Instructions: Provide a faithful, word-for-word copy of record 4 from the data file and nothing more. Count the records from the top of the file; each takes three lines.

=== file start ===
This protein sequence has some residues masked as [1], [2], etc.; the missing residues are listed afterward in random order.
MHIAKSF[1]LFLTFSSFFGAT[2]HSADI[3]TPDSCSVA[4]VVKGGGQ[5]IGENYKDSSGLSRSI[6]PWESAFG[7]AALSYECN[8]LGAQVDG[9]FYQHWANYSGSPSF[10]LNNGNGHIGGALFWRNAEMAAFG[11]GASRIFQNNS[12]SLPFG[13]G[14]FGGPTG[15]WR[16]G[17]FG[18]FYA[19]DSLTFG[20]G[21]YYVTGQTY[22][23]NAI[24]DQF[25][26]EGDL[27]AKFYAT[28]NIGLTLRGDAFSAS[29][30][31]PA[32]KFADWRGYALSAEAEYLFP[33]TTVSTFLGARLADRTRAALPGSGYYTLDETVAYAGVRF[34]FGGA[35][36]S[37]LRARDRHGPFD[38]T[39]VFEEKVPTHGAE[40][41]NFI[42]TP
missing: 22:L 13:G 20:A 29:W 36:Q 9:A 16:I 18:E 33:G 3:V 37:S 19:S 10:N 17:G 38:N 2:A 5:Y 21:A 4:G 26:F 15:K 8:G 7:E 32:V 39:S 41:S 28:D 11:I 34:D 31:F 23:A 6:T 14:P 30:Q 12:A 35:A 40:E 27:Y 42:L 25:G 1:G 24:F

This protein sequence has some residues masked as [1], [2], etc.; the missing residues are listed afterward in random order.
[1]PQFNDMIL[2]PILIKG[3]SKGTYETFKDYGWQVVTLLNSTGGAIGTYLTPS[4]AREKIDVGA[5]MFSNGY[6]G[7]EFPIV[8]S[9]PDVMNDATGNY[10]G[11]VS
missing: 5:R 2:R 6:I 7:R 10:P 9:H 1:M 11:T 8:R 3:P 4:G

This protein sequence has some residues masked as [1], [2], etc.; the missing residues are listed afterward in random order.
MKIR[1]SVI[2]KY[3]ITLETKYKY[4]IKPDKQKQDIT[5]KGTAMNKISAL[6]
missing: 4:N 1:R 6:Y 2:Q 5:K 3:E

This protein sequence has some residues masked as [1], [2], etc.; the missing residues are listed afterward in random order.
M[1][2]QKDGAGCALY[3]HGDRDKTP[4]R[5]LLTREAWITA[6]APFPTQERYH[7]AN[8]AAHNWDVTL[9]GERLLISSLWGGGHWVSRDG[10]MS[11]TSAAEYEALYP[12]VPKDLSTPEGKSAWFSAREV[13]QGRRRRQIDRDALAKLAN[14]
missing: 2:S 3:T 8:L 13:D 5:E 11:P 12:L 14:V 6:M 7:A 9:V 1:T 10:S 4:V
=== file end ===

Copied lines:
This protein sequence has some residues masked as [1], [2], etc.; the missing residues are listed afterward in random order.
M[1][2]QKDGAGCALY[3]HGDRDKTP[4]R[5]LLTREAWITA[6]APFPTQERYH[7]AN[8]AAHNWDVTL[9]GERLLISSLWGGGHWVSRDG[10]MS[11]TSAAEYEALYP[12]VPKDLSTPEGKSAWFSAREV[13]QGRRRRQIDRDALAKLAN[14]
missing: 2:S 3:T 8:L 13:D 5:E 11:P 12:L 14:V 6:M 7:A 9:V 1:T 10:S 4:V